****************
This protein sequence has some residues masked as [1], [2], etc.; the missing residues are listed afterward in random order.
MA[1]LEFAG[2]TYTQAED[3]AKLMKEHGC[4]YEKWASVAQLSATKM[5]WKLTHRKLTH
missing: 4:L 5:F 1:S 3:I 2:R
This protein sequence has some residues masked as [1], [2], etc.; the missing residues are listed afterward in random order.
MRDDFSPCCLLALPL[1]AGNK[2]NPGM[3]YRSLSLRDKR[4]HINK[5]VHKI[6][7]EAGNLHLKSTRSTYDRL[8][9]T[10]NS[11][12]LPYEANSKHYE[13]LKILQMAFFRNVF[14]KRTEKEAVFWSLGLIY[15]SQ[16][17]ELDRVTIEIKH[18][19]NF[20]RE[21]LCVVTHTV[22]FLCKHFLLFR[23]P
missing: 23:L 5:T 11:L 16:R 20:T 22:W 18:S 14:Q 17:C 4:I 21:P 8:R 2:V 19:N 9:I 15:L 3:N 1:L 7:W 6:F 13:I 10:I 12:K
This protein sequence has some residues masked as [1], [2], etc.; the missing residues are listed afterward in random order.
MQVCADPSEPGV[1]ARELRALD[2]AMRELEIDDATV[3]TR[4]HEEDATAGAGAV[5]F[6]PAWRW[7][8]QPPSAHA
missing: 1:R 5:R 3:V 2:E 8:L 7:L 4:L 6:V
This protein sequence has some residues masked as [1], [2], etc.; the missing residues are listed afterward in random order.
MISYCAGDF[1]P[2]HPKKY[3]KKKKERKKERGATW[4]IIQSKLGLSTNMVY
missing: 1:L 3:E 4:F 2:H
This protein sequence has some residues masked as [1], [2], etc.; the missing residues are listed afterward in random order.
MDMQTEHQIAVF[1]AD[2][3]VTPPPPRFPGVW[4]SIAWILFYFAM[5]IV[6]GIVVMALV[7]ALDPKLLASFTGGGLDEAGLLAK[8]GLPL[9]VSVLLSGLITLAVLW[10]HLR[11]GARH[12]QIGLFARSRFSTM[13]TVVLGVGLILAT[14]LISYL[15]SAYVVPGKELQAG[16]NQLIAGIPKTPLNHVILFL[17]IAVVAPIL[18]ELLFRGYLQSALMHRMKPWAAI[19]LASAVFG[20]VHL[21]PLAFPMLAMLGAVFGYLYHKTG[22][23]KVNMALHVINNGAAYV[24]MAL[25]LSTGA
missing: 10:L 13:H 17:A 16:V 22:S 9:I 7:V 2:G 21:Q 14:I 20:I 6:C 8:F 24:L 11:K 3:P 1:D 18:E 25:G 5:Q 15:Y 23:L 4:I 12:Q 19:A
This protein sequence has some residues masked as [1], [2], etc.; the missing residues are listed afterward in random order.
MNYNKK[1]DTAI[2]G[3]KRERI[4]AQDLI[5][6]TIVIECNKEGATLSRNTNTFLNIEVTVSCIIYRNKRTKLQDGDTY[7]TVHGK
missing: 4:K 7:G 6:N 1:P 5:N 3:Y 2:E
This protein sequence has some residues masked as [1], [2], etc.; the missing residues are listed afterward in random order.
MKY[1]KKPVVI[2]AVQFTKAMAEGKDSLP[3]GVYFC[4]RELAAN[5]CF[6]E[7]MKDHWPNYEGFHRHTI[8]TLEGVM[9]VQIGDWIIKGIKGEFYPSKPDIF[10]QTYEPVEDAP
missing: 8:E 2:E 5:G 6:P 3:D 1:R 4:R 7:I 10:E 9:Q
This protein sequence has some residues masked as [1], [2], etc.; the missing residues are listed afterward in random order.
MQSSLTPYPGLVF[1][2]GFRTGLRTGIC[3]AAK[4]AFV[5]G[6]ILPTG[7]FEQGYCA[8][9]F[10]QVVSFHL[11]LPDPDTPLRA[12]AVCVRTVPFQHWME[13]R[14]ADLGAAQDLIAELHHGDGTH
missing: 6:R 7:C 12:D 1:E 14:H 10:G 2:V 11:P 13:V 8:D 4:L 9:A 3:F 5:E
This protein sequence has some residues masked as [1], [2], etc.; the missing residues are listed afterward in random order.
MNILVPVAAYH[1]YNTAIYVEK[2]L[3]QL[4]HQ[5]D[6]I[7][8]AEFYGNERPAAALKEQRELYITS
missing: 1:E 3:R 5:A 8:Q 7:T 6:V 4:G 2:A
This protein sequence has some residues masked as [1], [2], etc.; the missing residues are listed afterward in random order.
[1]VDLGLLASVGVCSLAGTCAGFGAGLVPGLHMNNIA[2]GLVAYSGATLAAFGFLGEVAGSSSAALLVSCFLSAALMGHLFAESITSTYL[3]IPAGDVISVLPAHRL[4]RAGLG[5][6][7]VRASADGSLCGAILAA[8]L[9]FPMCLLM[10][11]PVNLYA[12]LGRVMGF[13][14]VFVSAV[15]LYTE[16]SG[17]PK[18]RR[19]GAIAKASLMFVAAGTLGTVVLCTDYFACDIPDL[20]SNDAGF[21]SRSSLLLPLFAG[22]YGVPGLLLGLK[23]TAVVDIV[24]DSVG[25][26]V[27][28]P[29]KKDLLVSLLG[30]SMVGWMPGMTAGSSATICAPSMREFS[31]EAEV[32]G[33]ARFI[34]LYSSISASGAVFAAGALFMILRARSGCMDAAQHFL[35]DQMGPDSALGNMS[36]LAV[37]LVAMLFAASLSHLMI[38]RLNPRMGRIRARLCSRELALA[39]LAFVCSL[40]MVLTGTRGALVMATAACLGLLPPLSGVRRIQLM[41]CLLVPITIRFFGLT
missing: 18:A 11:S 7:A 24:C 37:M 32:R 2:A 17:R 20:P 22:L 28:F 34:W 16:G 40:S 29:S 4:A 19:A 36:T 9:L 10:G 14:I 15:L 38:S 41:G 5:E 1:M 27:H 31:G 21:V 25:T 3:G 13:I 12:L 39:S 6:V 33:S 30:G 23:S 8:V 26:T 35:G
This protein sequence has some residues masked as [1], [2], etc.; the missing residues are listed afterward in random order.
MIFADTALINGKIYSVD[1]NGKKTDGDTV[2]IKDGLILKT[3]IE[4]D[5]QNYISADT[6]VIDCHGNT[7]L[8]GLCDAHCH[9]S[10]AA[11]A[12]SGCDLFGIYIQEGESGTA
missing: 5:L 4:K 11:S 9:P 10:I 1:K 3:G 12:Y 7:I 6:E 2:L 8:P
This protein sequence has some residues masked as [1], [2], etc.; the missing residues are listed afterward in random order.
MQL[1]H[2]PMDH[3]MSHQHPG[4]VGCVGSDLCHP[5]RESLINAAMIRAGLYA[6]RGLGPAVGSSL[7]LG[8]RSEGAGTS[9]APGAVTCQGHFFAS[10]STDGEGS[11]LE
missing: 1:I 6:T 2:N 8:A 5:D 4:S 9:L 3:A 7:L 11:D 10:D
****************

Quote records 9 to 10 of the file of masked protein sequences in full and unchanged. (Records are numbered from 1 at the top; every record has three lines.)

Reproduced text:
This protein sequence has some residues masked as [1], [2], etc.; the missing residues are listed afterward in random order.
MNILVPVAAYH[1]YNTAIYVEK[2]L[3]QL[4]HQ[5]D[6]I[7][8]AEFYGNERPAAALKEQRELYITS
missing: 1:E 3:R 5:A 8:Q 7:T 6:V 4:G 2:A
This protein sequence has some residues masked as [1], [2], etc.; the missing residues are listed afterward in random order.
[1]VDLGLLASVGVCSLAGTCAGFGAGLVPGLHMNNIA[2]GLVAYSGATLAAFGFLGEVAGSSSAALLVSCFLSAALMGHLFAESITSTYL[3]IPAGDVISVLPAHRL[4]RAGLG[5][6][7]VRASADGSLCGAILAA[8]L[9]FPMCLLM[10][11]PVNLYA[12]LGRVMGF[13][14]VFVSAV[15]LYTE[16]SG[17]PK[18]RR[19]GAIAKASLMFVAAGTLGTVVLCTDYFACDIPDL[20]SNDAGF[21]SRSSLLLPLFAG[22]YGVPGLLLGLK[23]TAVVDIV[24]DSVG[25][26]V[27][28]P[29]KKDLLVSLLG[30]SMVGWMPGMTAGSSATICAPSMREFS[31]EAEV[32]G[33]ARFI[34]LYSSISASGAVFAAGALFMILRARSGCMDAAQHFL[35]DQMGPDSALGNMS[36]LAV[37]LVAMLFAASLSHLMI[38]RLNPRMGRIRARLCSRELALA[39]LAFVCSL[40]MVLTGTRGALVMATAACLGLLPPLSGVRRIQLM[41]CLLVPITIRFFGLT
missing: 18:A 11:S 7:A 24:C 37:M 32:R 2:A 17:R 20:P 22:L 28:F 34:W 16:G 40:S 29:S 4:A 19:A 36:T 9:L 10:G 14:I 15:L 38:S 41:G 5:E 1:M 27:H 31:G 21:V 25:T 3:G 13:I 12:L 39:S 6:V 33:S 30:G 23:S 8:V 26:T 35:G